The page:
Friday, 15 May 2009

Dangerous targets

A few days ago I made reference to Locke and Latham’s attack on using anecdotal evidence to “prove” a point. The rigours of research well done and properly carried out should provide information that is more dependable than hearsay.

However, during the course of our working lives we inevitably hear details of managers who have successfully or unsuccessfully used devices such as targets in performance management. One such story, from the 1950’s, demonstrates just how dangerous targets can be when left unchecked.

The North of Scotland Hydro Electricity Board was formed in 1943 after 50 years of successfully generating hydro electricity in the highlands of Scotland. They set out grand and ambitious plans to bring not only electricity to every home in Scotland, but also much needed employment. Their schemes did not go unopposed, but eventually won out and what turned out to be several decades of building hydro electricity plants across Scotland started.

The work involved tunnelling and blasting through mountainous areas to form the infrastructure for the hydro electric plants. It was dangerous work, often done by immigrants who were paid well, and incentivised to work quickly. Overtime was freely available, and eagerly taken up, despite the risks of having tired men working in dangerous conditions.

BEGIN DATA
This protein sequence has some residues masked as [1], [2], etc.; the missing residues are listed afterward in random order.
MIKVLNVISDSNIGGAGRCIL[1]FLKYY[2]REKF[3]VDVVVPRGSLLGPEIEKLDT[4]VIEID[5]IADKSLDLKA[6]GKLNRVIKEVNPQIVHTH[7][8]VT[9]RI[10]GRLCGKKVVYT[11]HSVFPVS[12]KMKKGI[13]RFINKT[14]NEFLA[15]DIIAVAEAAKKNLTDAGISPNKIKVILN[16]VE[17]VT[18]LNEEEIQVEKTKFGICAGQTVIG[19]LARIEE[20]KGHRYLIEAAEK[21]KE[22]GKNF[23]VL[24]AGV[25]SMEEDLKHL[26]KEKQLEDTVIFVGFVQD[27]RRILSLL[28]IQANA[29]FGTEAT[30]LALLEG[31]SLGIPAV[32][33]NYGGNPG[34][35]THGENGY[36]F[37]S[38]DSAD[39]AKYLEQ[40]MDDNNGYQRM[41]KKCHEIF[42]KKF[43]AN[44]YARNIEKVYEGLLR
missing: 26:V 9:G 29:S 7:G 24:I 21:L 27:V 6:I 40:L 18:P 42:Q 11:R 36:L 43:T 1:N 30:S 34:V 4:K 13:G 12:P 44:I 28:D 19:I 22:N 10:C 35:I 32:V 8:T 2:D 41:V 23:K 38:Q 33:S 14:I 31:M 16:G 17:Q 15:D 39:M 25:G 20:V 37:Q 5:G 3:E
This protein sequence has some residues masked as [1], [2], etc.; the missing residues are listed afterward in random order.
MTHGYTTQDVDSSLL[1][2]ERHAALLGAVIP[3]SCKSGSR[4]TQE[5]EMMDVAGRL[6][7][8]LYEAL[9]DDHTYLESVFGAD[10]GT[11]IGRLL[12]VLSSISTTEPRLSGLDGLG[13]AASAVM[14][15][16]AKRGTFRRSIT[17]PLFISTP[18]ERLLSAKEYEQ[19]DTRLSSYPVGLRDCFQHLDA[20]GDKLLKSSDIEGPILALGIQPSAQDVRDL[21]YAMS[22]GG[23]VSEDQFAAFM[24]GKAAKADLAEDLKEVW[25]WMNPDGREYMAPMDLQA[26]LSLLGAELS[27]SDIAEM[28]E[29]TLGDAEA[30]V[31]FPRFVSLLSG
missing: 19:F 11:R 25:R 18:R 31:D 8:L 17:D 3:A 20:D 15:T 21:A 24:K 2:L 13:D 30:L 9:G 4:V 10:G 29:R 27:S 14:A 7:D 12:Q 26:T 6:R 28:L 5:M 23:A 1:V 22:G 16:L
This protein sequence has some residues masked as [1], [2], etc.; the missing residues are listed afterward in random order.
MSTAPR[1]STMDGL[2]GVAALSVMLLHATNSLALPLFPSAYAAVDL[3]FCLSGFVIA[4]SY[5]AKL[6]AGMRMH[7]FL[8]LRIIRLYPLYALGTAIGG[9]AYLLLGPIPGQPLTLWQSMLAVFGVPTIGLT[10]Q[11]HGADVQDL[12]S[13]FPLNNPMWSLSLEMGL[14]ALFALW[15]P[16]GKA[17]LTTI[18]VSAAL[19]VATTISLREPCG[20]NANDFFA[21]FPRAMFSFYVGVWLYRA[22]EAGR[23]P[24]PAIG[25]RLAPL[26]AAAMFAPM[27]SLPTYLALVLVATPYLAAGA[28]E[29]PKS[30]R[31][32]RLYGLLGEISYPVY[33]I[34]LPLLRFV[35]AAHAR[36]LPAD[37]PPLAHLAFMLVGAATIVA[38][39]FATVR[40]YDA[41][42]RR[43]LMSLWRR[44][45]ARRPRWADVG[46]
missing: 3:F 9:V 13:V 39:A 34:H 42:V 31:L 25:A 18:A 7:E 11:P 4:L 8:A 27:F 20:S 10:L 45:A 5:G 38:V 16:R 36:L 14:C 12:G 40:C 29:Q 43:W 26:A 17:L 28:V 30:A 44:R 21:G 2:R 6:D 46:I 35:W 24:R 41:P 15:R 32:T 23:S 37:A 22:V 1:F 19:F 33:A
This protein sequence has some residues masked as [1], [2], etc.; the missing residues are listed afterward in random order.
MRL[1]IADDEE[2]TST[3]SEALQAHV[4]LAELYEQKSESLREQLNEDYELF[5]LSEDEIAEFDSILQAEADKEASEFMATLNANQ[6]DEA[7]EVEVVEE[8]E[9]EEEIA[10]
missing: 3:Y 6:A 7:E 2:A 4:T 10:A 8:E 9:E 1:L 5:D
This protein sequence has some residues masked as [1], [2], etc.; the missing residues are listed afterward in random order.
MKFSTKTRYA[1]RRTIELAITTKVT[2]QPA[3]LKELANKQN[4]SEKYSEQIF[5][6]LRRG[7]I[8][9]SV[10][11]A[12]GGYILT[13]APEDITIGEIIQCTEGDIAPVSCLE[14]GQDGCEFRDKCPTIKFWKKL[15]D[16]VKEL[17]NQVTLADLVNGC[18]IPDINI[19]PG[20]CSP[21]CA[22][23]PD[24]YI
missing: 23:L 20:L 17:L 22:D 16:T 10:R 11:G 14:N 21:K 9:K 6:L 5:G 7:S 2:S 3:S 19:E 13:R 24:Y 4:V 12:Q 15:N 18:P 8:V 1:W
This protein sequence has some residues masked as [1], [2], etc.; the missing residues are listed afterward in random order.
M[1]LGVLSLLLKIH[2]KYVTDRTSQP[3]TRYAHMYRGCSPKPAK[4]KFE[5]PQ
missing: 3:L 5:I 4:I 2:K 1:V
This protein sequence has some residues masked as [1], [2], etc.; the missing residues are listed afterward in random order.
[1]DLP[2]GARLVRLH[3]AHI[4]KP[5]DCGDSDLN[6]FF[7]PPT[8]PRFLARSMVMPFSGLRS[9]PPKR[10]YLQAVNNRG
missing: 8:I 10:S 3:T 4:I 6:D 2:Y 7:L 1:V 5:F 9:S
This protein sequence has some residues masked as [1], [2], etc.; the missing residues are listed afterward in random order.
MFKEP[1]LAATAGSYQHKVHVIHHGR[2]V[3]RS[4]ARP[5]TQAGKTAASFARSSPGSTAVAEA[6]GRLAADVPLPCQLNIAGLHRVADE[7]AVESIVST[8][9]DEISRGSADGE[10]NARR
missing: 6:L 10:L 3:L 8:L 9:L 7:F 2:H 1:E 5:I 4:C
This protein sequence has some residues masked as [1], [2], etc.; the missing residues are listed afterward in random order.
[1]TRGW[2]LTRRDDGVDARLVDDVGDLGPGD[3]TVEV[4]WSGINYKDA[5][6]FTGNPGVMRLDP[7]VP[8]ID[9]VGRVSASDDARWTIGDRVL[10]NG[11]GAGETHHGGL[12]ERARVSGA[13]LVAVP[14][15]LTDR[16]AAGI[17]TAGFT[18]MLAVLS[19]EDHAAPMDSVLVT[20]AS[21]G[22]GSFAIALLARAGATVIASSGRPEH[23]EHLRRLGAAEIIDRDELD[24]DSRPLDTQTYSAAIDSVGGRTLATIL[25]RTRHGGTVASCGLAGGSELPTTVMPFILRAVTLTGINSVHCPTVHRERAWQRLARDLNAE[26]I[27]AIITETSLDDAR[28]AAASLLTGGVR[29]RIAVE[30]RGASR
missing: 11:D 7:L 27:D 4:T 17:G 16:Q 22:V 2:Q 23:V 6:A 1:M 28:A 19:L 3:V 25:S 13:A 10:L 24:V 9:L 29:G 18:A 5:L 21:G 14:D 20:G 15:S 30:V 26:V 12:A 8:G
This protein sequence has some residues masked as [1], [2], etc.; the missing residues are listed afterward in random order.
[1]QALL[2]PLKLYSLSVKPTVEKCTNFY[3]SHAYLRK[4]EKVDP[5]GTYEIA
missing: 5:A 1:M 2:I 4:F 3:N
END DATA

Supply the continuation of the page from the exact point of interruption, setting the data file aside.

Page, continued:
The overheads on the construction projects were significant and the faster the work could be completed, the better. In the absence of health and safety laws, and high targets for both managers and workers, risk taking was an everyday occurrence.

Many lost their lives and limbs in an atmosphere that valued speed over human life. The final tally for those that perished during the construction of such schemes has been lost – despite the relative recentness of the work. It is a stark reminder of what unchecked corporate targets can achieve.

Yes, the work was completed, but not without significant loss of life and not without construction failures. Since then, of course, different laws have been passed that do not allow such dangerous working conditions.

Walking in the peaceful highlands of Scotland now much of the hydro works are hidden – only the dams and power stations are visible. So it is easy to forget the toil and hardship suffered by those who built them. But it is a reminder that whilst targets might be a powerful weapon, they need to be used responsibly.

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